A Simple Favor

What do you get when the director of “Spy” and “Bridesmaids” finds inspiration in a darker genre of film? One gets “A Simple Favor,” the campy “Gone Girl” we didn’t know we needed.

Anna Kendrick stars as Stephanie, the mommy vlogger and classroom overachiever raising her son alone after being widowed when her husband dies in a car accident. Stephanie’s life takes a turn when she meets Emily(Blake Lively) the polished and daring working mom who enters her life in the kind of slow-motion scene that serves to ensnare audiences, and Stephanie, in awe of this powerhouse. The two become friends, but it isn’t until Emily disappears, leaving Stephanie in the middle of a mystery she never knew she was living and facing an adversary wearing a friendly face with the wits of a psychopath.

“A Simple Favor” continues the trend of Blake Lively-starring vehicles that only keep making a case for why she deserves more attention than she receives. Emily only feels a few shades removed from Lively’s character Serena Van der Woodsen in the CW’s “Gossip Girl” had we seen that character grow further into adulthood. Her interplay with Hollywoods favorite best friend Anna Kendrick keeps things moving along at a fast clip when they are on screen together.

What sets this film apart from some of its predecessors is the simple fact that this film isn’t trying to be anything more than advertised: a darkly comedic thriller. Where any film now has the potential to be dissected for any small piece of social commentary, here we are treated to a bit of a throwback art in that the film is just here to be a good time. Aside from a running bit about how women apologize far too much(preach!), Paul Feig took a note from another era in cinema and just committed to having a bit of tawdry fun.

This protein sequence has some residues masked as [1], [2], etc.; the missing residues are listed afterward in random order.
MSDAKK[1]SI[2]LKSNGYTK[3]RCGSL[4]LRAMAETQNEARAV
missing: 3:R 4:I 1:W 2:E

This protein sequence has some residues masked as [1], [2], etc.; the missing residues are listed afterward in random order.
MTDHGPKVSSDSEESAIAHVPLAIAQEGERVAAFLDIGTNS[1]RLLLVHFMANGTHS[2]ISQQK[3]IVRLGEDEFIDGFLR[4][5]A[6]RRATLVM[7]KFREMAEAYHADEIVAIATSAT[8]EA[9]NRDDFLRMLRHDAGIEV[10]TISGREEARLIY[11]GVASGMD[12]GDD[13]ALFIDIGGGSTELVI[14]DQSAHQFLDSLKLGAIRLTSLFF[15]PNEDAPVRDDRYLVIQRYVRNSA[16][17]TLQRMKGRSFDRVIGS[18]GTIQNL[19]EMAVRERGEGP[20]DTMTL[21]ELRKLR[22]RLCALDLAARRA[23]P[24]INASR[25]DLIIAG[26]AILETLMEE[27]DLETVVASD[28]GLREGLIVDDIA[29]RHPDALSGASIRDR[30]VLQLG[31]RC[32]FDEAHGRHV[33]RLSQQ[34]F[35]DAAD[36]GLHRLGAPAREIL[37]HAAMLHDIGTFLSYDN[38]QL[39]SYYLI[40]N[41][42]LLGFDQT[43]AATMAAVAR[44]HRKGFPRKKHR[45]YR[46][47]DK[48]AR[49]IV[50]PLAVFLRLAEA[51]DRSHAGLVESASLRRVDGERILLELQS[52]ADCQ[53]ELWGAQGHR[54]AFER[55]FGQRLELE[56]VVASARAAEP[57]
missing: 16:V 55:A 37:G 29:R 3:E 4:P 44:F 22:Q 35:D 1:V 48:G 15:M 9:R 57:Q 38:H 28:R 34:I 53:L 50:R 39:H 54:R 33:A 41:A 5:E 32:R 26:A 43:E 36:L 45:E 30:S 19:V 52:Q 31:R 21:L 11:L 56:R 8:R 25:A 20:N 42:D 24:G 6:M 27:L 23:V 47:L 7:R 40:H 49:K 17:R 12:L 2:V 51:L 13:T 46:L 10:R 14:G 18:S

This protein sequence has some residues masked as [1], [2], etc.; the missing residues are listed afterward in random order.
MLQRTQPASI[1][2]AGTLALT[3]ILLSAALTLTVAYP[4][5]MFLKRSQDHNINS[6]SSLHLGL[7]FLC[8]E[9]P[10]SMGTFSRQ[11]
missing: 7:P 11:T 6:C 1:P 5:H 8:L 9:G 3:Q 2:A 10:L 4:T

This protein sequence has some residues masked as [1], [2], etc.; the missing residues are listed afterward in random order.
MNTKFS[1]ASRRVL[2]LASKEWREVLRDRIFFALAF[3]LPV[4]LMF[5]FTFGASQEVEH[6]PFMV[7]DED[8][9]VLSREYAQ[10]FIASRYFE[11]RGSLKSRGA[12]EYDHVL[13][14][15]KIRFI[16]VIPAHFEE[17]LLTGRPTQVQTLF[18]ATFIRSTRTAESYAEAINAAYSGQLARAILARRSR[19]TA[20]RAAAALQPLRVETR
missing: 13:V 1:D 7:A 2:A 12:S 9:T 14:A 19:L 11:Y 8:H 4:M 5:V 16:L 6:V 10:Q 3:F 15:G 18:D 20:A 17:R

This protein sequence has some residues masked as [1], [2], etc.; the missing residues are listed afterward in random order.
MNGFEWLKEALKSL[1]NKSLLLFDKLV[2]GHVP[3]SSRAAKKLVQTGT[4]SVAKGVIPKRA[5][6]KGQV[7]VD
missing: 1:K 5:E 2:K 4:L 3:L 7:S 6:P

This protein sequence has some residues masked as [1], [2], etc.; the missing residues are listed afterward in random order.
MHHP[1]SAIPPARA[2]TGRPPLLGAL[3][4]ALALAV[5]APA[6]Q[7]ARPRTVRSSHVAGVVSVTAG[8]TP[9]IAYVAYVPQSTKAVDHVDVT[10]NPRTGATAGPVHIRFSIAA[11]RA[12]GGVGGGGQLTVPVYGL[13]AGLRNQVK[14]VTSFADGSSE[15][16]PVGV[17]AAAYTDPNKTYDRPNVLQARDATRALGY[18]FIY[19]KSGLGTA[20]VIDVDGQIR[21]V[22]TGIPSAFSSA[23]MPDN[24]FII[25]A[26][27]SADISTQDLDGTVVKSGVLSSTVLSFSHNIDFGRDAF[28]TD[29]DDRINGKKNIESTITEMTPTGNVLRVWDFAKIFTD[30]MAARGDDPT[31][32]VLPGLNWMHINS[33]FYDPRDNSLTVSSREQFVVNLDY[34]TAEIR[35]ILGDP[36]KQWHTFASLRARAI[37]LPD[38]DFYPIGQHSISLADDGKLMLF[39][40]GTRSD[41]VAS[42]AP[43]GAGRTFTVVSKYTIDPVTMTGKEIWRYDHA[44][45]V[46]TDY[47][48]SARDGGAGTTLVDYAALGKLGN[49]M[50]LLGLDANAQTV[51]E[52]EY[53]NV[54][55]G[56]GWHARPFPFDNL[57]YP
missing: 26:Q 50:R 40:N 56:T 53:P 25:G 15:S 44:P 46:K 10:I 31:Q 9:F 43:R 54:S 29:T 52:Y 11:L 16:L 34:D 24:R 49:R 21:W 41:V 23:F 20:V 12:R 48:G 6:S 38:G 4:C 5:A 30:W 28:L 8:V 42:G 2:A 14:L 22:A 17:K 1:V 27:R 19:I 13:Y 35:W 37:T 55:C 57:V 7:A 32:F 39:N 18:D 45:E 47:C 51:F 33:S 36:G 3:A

And what a good time it is. Centering around Emily, the film takes audiences from awe to shock and bewilderment, and finally, to a point where we are left reeling, the puzzle around her character never ends. It is a testament to how tightly crafted this film is that there is no wasted space, and the roller coaster of the third act is jaw-dropping for its twists and turns. The audience is never left with a feeling of empty space, but rather wishing for a breather from the madness on screen and the next glimpse of the enviable wardrobe worn by Lively.

In a year full of sequels, blockbusters, and think pieces, ” A Simple Favor” is a juicy flick perfect for any night out. Audiences of all sort will find themselves holding their breath for the next development, and that is the kind of across the board appeal that has been missing from multiplexes of late. Here we have an example of what audiences crave from their movie trip: entertainment.


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